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Vol. 72. Issue 4.
Pages 342 (April 2019)
Vol. 72. Issue 4.
Pages 342 (April 2019)
Image in cardiology
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3D-printing in Preprocedural Planning of Paravalvular Leak Closure: Feasibility/Proof-of-concept
Planificación del cierre de la fuga paravalvular mediante impresión 3D: prueba de concepto
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Ignacio Cruz-Gonzáleza, Manuel Barreiro-Péreza,
Corresponding author
manuelbarreiroperez@gmail.com

Corresponding author:
, Israel Valverdeb,c
a Departamento de Cardiología, Complejo Asistencial Universitario de Salamanca, Instituto de Investigación Biomédica de Salamanca (IBSAL), Centro de Investigación Biomédica en Red Enfermedades Cardiovasculares (CIBER-CV), Salamanca, Spain
b Cardiología Pediátrica, Grupo de Innovación Tecnológica, Unidad de Patología Cardiovascular, Hospital Virgen del Rocío, Instituto de Biomedicina de Sevilla (IBIS), Centro de Investigación Biomédica en Red Enfermedades Cardiovasculares (CIBER-CV), Sevilla, Spain
c Division of Imaging Sciences and Biomedical Engineering, King's College London, The Rayne Institute, St Thomas’ Hospital, London, United Kingdom
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Percutaneous closure of paravalvular leak (PVL) has emerged as an alternative to surgery in selected patients. Several imaging modalities have been used, but predicting the number and size of devices to be implanted remains challenging. Printed 3-dimensional (3D) models have been previously shown to be useful for some structural interventions. Nevertheless, to the best of our knowledge, there have been no descriptions of their feasibility in PVL closure preprocedural planning. We present these two 3D-printing PVL cases as feasibility/proof-of-concept.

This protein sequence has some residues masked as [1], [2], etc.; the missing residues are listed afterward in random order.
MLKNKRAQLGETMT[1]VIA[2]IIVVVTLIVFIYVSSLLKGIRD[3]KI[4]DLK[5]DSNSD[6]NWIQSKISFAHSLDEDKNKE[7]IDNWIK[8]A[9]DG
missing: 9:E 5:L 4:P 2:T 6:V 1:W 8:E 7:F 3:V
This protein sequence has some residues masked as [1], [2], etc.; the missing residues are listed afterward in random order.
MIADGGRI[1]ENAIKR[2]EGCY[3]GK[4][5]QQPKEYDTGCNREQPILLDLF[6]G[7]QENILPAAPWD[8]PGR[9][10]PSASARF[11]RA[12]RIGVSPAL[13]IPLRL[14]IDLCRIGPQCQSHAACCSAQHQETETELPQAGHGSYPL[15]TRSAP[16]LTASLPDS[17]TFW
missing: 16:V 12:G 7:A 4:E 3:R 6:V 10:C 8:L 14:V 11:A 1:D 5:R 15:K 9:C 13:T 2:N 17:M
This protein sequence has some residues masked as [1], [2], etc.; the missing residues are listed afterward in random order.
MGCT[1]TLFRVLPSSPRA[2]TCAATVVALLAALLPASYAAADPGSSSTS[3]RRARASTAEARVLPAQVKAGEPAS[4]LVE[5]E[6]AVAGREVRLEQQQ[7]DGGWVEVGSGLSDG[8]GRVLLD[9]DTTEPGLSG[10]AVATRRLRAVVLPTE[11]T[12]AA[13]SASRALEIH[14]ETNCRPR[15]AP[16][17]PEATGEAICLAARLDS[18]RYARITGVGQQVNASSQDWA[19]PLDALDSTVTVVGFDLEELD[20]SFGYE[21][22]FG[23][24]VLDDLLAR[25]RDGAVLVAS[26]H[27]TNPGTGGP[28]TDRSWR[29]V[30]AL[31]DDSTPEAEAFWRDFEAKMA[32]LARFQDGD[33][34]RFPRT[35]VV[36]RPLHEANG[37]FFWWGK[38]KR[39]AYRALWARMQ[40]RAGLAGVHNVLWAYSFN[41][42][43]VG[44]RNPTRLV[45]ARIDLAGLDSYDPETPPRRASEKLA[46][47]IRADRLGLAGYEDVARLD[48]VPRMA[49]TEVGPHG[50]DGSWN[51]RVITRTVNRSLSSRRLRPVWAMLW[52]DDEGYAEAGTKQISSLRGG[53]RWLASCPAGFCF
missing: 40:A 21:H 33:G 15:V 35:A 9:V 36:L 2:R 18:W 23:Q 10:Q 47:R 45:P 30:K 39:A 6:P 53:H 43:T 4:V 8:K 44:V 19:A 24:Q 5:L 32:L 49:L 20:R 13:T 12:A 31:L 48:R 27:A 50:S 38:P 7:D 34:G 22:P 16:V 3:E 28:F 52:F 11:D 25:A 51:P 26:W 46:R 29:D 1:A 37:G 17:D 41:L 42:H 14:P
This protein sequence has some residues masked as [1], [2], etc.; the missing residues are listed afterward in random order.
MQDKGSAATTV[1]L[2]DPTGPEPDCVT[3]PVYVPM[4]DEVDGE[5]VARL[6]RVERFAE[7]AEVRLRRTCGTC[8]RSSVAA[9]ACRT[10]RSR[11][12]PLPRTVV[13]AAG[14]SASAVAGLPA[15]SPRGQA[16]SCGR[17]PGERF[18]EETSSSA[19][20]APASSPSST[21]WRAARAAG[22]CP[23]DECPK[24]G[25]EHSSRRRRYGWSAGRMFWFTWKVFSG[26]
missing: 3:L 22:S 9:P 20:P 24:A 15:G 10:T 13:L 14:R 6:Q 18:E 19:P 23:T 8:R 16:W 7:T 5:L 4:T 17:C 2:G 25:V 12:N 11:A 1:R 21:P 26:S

Based on cardiac-computed tomography data, segmentation was performed using free-software ITK-SNAP. The models were fabricated in polyurethane filament by fused deposition modelling. An experienced operator used this model to select the number and size of devices to be deployed during the procedure.

The first case was a 78-year-old man admitted for heart failure due to severe PVL over a mitral mechanical prosthetic valve (Figure 1). The defect was anterolateral (white arrow), 11.9 × 3.6mm on 3D-transesophageal echocardiography (TEE) (12.2 × 3.5mm on 3D-printing). After closure (AVP [Amplatzer Vascular Plug]-III 12 × 5mm, red arrow), no significant regurgitation was observed on color 3D-TEE.

Figure 1
(0.12MB).

The second case was an 81-year-old man also admitted for heart failure due to PVL over an aortic mechanical prosthetic valve (Figure 2). Computed tomography and TEE showed a 13.8 × 4mm semilunar shape PVL (white arrow) on the left aortic sinus. The 3D-printed model (view from ventricular aspect) revealed left PVL with the same measures. After catheter-based closure (AVP-III 14 × 5mm, red arrow), no significant residual regurgitation was detected.

Figure 2
(0.17MB).
CONFLICTS OF INTEREST

I. Cruz-González is proctor for Abbot.

Copyright © 2018. Sociedad Española de Cardiología
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Revista Española de Cardiología (English Edition)

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